In November of 2007, most likely sitting inside an East Nashville Panera Bread location, I first signed on to Twitter. Last weekend, I deactivated my account.
During the years in-between, my profile has been a professional and personal asset, used equally as a promotional tool for current projects, a platform for offering advice to fellow creatives, a megaphone for healthcare advocacy, and a networking tool often used to sustain early stage business relationships. Friends may sign in to Facebook daily, but in every way, I preferred Twitter.
Recently, my relationship with the network became strained by a lack of everything I once valued: the ability to read only tweets (and re-tweets) from accounts I followed, in reverse-chronological order, was being replaced by a focus on “topics,” while CEO Jack Dorsey admitted that he has zero interest in censoring white supremacist content. These decisions and comments eroded their users’ trust, mine especially. Add in a clear look at the outrage machine that Twitter’s modern platform has become, where accounts who thrive on discontent contort language to misrepresent your intentions, and it was all too much for this longtime user.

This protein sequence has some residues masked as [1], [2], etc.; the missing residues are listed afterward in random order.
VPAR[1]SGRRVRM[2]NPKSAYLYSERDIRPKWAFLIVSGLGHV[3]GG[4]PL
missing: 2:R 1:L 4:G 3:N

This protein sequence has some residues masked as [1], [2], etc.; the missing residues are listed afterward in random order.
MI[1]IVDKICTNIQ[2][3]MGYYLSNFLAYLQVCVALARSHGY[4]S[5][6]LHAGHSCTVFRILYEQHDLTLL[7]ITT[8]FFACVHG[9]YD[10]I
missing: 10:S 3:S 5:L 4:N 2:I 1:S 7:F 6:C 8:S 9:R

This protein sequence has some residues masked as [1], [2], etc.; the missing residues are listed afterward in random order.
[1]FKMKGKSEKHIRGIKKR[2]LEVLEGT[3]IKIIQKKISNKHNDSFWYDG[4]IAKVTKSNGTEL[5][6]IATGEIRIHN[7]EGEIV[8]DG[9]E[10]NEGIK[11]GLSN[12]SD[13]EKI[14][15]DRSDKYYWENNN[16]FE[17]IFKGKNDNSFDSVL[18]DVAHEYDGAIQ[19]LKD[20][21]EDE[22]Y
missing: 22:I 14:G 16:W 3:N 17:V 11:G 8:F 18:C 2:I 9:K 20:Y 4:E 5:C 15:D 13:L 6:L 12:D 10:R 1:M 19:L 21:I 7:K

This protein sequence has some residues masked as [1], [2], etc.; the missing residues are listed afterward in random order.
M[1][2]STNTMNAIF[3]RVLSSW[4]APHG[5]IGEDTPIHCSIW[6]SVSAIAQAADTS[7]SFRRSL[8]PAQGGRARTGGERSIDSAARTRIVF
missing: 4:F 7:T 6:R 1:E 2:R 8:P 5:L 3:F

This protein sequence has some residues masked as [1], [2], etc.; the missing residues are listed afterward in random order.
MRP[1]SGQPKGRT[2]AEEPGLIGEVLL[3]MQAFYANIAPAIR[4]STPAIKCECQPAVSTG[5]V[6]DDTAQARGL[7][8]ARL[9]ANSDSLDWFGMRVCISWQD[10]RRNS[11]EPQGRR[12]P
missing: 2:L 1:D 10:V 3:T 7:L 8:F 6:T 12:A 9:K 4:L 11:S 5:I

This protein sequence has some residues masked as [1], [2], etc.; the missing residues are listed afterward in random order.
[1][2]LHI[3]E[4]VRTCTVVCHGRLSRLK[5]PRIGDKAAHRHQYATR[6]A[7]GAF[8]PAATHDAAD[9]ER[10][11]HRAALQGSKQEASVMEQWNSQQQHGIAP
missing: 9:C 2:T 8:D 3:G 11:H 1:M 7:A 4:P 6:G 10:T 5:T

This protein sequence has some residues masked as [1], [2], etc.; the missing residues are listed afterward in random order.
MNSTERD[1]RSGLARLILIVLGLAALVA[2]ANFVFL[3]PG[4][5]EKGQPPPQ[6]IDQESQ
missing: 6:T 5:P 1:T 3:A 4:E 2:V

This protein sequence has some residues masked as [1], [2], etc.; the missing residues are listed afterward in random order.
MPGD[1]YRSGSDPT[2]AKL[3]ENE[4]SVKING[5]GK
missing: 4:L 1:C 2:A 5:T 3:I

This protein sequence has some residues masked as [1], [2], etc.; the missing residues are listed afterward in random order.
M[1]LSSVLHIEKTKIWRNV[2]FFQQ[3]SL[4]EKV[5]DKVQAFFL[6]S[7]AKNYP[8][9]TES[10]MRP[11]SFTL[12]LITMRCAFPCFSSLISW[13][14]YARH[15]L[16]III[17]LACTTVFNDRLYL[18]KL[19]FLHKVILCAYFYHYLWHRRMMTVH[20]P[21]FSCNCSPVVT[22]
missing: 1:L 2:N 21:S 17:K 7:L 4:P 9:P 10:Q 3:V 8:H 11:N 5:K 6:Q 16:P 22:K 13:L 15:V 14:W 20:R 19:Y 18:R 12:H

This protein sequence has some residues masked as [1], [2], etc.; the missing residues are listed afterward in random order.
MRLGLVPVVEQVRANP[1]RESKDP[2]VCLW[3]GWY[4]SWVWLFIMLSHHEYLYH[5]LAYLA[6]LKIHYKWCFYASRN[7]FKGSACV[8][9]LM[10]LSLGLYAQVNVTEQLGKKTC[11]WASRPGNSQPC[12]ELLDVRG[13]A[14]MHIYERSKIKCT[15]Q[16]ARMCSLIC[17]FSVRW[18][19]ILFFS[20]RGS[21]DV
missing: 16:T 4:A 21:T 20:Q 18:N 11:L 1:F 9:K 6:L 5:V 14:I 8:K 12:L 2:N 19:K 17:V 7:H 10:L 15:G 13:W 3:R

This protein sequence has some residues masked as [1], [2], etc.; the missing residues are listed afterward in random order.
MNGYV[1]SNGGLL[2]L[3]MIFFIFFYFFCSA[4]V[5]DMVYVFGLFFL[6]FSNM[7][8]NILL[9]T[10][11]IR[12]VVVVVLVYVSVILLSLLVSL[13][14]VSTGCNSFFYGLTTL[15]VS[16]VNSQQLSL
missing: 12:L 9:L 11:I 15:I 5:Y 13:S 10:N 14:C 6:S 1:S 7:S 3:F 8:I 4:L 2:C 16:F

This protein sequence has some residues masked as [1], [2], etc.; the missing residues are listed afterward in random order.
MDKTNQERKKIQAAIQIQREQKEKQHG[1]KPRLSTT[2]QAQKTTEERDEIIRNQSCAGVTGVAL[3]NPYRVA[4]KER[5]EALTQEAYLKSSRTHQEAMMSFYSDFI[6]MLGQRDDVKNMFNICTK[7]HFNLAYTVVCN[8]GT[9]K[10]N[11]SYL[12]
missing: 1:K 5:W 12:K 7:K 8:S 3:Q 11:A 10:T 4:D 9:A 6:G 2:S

Will I fill out a Mastodon profile with tiny missives? Probably not, but only time will tell. Until then, anything I have to say can, and will be said here; a considered longform venue. All I know is this: in an age where liars scream deceptions from the rooftops and truth is nearly silent, two hundred eighty characters isn’t enough for me.